Author(s): Ceelen L, De Zwart L, Voets M, Hillewaert V, Monbaliu J, , Ceelen L, De Zwart L, Voets M, Hillewaert V, Monbaliu J,
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Abstract Postmortem redistribution of fentanyl in the rabbit was investigated after application of the 50-μg/h Durogesic pain patch. Patches were applied for 48 hours. Two cycles of patch administration were used before characterization of the postmortem redistribution. Fentanyl showed marked redistribution into the femoral and pulmonary veins of the rabbit through 48 hours after the animals were humanely killed and the pain patches removed. The plasma concentration of 2.34 ng/mL in the femoral blood before killing the animals increased 5.6-fold by 48 hours after patch removal to 13.2 ng/mL. This postmortem concentration is approximately 3-fold the C(max) determined during antemortem pharmacokinetic analysis, 4 ng/mL, which was achieved 24 hours after the application of the second 50-μg/h Durogesic pain patch. After blood sampling for 48 hours after animal termination with patch removal compared with sampling for 48 hours from animals not terminated and with patch removal, the exposure ratios in the terminated animals were approximately 30-fold, indicating that between the postmortem redistribution of fentanyl and the cessation of hepatic clearance of fentanyl in the rabbit, the postmortem redistribution of fentanyl leads to an elevated measures of postmortem blood concentrations relative to antemortem blood concentrations.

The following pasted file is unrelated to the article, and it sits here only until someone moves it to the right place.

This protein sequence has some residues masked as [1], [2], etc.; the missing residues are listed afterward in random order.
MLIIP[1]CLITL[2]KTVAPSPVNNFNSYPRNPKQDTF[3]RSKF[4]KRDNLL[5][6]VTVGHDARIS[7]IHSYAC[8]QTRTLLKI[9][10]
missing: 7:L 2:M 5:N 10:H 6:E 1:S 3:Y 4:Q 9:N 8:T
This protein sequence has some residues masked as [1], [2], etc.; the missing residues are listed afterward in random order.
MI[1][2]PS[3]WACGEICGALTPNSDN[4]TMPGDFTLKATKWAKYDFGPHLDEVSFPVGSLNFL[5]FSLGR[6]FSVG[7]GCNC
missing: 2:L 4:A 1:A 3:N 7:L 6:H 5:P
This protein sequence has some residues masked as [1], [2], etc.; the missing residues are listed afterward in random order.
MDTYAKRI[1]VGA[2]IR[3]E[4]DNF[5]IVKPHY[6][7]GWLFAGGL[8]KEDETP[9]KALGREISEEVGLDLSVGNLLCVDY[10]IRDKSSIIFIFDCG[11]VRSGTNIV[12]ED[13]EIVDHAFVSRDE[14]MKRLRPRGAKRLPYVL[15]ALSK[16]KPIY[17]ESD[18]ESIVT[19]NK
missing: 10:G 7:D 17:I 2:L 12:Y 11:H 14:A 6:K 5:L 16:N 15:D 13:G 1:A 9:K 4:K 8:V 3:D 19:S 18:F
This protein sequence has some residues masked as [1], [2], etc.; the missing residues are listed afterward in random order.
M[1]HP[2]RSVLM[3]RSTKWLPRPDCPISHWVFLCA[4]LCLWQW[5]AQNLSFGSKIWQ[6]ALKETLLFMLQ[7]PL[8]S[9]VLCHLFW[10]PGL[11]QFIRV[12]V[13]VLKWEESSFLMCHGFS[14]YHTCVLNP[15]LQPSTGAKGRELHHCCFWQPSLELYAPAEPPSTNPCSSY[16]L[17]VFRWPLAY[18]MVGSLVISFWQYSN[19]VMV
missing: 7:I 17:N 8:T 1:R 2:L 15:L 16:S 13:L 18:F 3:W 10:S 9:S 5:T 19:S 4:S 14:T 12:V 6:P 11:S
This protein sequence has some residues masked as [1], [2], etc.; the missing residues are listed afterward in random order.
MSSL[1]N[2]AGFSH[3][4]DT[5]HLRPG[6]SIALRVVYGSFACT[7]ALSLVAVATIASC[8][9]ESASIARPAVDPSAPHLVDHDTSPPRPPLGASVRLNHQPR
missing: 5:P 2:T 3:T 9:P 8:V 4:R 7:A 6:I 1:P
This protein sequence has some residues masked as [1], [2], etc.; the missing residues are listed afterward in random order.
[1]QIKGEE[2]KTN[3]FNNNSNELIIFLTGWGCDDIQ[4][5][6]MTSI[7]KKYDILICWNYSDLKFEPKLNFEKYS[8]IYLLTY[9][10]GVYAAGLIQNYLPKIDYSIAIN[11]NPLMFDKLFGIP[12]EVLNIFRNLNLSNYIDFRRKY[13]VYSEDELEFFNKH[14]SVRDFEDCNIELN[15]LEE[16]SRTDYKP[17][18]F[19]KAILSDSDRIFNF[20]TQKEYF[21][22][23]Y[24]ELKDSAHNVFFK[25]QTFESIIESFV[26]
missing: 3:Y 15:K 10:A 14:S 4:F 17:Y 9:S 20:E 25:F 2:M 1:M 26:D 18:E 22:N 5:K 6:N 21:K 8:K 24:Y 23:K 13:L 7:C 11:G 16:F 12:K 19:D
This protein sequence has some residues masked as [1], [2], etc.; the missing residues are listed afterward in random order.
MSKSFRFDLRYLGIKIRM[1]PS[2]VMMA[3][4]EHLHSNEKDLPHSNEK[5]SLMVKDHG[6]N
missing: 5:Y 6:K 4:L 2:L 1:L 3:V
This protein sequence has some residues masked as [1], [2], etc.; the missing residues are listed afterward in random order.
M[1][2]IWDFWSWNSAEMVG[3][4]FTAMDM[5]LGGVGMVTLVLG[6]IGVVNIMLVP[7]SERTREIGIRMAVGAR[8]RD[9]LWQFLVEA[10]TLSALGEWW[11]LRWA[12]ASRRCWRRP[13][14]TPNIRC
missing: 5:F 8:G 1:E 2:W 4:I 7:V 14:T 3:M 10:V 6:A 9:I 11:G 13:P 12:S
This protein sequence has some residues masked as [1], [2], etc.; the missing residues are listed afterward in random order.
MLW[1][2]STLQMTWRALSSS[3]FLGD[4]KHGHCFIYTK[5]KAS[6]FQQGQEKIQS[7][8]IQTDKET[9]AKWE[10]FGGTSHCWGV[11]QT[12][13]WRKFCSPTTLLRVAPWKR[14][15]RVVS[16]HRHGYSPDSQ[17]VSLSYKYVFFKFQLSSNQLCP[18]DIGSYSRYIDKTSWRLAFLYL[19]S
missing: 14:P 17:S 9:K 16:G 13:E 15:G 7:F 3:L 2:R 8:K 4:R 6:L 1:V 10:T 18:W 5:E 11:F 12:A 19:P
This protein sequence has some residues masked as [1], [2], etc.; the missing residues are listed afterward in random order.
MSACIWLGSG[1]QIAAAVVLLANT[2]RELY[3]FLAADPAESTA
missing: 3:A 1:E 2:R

This article was published in Am J Forensic Med Pathol
and referenced in Journal of Forensic Research